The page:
Whereas, forming healthy eating habits and behaviours need more attention and effort because the reward of better health and weight loss, is not immediate or even guaranteed.
All is not lost, habits can be changed by identifying the ones causing problems and swapping them for an alternative that you find equally rewarding.
Think and start small
Raise your hand if you go in all guns blazing when you start a diet.
You read the latest books and Instagram posts, clear your cupboards of every scrap of food except lettuce and houmous, order the latest juicer and then begin to eat and behave in a way that is dramatically different to 10 minutes ago.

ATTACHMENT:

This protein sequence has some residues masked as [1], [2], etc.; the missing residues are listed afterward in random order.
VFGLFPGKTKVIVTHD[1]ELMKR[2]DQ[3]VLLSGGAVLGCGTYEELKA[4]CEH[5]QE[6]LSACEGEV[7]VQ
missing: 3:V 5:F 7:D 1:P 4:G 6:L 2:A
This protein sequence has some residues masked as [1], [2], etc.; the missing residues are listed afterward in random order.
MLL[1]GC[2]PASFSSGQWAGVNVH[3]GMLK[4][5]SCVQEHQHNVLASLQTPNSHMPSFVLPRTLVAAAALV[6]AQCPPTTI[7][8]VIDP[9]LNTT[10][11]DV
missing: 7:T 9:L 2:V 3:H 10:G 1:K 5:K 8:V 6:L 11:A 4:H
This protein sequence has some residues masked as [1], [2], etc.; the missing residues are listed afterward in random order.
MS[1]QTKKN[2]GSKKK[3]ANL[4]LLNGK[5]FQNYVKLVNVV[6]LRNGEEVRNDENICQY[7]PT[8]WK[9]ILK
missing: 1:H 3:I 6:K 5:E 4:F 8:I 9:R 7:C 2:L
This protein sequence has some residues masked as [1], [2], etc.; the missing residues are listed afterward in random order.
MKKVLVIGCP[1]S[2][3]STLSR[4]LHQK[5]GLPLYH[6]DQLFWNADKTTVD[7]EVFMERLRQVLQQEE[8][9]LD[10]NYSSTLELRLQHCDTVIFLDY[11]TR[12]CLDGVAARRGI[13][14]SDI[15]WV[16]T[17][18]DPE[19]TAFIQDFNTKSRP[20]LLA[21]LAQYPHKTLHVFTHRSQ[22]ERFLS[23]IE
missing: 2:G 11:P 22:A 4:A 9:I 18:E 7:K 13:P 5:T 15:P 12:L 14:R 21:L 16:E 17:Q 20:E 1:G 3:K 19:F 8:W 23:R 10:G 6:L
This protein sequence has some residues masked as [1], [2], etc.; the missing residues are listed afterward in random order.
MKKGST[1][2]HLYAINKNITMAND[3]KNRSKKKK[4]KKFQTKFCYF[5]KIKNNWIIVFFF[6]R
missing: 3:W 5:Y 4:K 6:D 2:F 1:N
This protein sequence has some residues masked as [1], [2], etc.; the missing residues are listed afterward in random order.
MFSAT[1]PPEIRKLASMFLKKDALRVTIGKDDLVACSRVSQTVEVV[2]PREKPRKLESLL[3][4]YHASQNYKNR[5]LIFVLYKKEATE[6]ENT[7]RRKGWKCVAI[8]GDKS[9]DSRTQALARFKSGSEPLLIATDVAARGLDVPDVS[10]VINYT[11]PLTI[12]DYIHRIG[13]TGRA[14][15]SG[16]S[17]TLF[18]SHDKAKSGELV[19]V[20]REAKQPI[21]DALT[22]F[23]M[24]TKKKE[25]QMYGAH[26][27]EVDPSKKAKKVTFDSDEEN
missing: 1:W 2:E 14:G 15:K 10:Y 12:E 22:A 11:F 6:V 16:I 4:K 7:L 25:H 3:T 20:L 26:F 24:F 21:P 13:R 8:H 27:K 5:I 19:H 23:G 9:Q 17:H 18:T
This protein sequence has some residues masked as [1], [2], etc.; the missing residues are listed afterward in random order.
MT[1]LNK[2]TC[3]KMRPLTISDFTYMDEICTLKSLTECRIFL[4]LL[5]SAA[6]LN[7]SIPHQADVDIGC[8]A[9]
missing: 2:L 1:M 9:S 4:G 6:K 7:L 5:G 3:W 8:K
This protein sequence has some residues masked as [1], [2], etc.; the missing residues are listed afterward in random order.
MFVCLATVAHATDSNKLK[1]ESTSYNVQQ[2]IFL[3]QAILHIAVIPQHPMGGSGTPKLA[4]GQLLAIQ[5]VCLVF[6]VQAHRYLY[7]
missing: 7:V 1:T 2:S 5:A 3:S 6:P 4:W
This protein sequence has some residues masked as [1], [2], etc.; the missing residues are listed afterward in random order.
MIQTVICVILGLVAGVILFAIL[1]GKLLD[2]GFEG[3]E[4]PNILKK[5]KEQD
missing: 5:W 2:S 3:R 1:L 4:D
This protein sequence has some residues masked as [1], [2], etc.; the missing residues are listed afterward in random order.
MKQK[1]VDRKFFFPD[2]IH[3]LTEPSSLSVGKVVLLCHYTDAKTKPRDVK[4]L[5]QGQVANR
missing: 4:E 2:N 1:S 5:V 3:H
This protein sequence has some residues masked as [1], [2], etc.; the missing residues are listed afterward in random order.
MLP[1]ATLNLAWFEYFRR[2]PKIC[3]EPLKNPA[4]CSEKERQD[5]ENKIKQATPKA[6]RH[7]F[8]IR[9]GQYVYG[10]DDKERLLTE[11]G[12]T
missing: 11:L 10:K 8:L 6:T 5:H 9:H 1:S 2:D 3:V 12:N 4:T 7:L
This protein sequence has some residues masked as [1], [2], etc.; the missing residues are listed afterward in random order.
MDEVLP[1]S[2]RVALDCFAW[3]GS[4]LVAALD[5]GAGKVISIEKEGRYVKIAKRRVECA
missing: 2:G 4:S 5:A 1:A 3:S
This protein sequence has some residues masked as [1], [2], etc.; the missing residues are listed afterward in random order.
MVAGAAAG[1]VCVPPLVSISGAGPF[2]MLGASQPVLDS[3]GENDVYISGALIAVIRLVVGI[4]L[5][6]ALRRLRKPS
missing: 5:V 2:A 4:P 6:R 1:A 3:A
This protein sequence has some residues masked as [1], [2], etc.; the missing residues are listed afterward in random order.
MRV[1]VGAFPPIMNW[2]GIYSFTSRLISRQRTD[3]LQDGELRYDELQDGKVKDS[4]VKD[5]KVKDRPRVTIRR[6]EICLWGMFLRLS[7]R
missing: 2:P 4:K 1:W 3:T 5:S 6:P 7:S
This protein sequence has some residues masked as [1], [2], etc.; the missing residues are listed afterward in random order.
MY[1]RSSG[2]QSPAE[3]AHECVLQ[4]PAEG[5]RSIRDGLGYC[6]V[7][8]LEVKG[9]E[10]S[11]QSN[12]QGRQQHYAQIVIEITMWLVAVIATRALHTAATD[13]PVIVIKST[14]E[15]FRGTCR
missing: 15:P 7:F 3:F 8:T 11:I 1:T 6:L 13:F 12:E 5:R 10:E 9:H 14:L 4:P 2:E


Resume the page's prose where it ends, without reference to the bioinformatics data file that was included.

Long-term habit-changing requires a very different approach.
You do the opposite.
You need to be brave enough to make micro changes
This is because when your brain perceives any positive or negative change, you get nervous, sweaty & unsure.
You shut off creative problem-solving or rational thinking.
You need to trick your brain to believe that the change is so small & imperceptible that those warning alarms never sound.
Gradually, a lot of small changes that you can maintain will eventually lead to a big change in your diet and lifestyle.
So, those grand, dramatic gestures of change are so different from what you're used to, they become impossible to maintain for most people, and you end up back where you started.
How to change habits
1. Make a list of the habits you'd like to change.